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September 09, 2004

Sylvester James Gates, Jr.

jimpnts4_sm.jpgPops hipped me to SJ Gates who is apparently keeping it right.

Sylvester James Gates, John S. Toll Professor of Physics at the University of Maryland, College Park, told a radio audience of African American children and their families that they should strive to find the playfulness in science and math, and to understand the role of physics in everything from cell phones to space travel.

"What I would like most for your audience to understand is that (science) belongs to them," said Gates during an interview on a radio program called Delta SEE Connection. "You see for me, all of the mathematics I know, and all of the physics that I understand and the equations that I deal with for me this is like a basketball and a court. When I go out and do science, I am having fun. I'm doing the thing that's truest to being me. And as an African American I am not separated from this. This is so much a part of me that it's like my listening to music; it is like watching Michael Jordan play or watching Venus or Serena"

To produce Delta SEE Connection, a weekly radio program, AAAS has joined forces with the nation's largest African American sorority, Delta Sigma Theta Sorority, Inc., and the Delta Research and Educational Foundation (DREF).

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Posted by mbowen at September 9, 2004 10:04 AM

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Comments

Thanks for the details on Gates.

I agree that it's very important to discuss the sciences with our children. I fondly rememeber playing a geography game with Danae during the opening ceremonies of the Olympics last month. As each country entered the stadium in Athens, an athletic representative held a sign aloft displaying the nation they represented. Danae and I sat in front of the TV with a globe and a world atlas. "Camaroon!" We flipped to the right page and searched frantically to find the West African nation. We repeated the "game" subsequently many times.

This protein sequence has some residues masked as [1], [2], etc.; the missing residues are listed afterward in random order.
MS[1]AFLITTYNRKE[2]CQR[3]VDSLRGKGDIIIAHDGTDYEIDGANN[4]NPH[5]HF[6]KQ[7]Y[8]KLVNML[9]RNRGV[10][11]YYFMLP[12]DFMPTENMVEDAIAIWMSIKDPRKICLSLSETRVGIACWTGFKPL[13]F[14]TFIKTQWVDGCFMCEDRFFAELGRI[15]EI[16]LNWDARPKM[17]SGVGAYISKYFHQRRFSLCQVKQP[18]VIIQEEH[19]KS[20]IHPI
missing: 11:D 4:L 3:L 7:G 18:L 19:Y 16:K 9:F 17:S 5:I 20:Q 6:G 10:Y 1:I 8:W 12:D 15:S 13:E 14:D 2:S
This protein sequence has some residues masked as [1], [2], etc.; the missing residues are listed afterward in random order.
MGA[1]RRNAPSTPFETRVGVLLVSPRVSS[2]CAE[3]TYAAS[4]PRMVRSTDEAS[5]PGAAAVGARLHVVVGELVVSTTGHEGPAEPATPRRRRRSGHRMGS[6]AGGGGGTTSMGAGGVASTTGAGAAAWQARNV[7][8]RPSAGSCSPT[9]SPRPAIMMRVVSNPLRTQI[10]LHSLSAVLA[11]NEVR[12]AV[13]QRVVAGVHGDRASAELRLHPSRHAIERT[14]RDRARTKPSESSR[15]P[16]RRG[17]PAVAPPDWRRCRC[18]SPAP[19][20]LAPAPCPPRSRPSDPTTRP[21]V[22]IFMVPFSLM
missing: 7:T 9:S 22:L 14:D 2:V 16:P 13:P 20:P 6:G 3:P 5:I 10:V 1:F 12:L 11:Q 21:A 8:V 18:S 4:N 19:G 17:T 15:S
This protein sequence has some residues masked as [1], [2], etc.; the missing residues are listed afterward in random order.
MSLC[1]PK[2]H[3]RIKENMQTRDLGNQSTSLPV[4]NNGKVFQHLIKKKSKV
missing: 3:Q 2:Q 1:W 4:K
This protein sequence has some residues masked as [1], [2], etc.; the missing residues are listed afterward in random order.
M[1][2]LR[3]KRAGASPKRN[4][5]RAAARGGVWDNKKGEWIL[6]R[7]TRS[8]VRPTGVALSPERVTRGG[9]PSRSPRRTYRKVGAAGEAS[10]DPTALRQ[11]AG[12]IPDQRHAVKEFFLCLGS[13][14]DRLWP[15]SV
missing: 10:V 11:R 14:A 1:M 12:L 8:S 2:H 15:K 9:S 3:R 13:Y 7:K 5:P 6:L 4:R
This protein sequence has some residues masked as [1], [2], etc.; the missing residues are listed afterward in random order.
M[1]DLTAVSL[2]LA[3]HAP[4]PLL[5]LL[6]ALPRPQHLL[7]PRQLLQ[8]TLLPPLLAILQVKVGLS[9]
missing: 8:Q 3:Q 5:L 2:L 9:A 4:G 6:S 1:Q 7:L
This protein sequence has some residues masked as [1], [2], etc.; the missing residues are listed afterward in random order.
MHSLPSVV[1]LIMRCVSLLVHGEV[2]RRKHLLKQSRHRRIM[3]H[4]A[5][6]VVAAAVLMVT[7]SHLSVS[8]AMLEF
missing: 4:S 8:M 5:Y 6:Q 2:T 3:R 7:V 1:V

I must admit that a few times we had to turn to the glossary at the back to find certain Pacific Island nations and a few Eastern European nations as well. But it was a great experience...especially when we actually caught up to the procession and could rest for a minute as the huge German or Italian or Chinese contingent entered the arena.

Last night, Danae asked Kay if the Earth was a spiral(?). I can hardly wait until tonight so I can give her an geological and astronomical lesson.

Bryan B.

Posted by: Bryan Bowen at September 9, 2004 11:02 AM

That's very cool. We're just getting into the swing of school things this week. I'm definitely going to try something like that.

When I got standardized test scores back, my kids did well with probability. I know that I consciously advocated that they play cards, rochambeau, roll dice and flip coins. It has paid off. It also helps when they ask you for something and your answer is 'perhaps'.

Also don't forget these tools.

Posted by: Cobb at September 9, 2004 12:12 PM

This guy rocks. Thanks for the links, I'm going to pass this along to my science teacher hubby :)

Posted by: caltechgirl at September 9, 2004 01:51 PM

Black futurists, such as myself, ALWAYS stress how important it is to get black children interested in the sciences. It is something that many black parents just don't get and need to get. Science opens your mind to so many possibilities. Reason why I became a futurist. :)

Posted by: T-Steel at September 9, 2004 02:44 PM

Thank you for pointing him out!

She-who-must-be-obeyed and I have enough of a time working with our oldest, especially, in trying to get her to see that what she is doing in school has "real world" importance beyond high school -- especially in terms of math and science...

Posted by: mhking at September 10, 2004 04:36 AM

My kid did well in English but not well in math. She struggled a bit. In high school, things switched. She tore up math and fell some in English.

Her appreciation for math and science happened once she had the chance to do hands on things in the area. Previous trips to science muesuems and the like didn't do it. The classwork did it.

It leads me to think that the make up of the child is what triggers the interest in math and science.

Posted by: DarkStar at September 10, 2004 06:02 AM

...that and different learning styles. If schools can offer a mix of styles so that each kid has the opportunity to latch on to one that works for them, we'd all be the better for it.

Posted by: memer at September 10, 2004 03:40 PM

As a math geek, I'm loving it! Thanks for posting this.

Posted by: Juliette at September 11, 2004 07:52 PM

what up dawgs

Posted by: jay at January 27, 2005 02:38 PM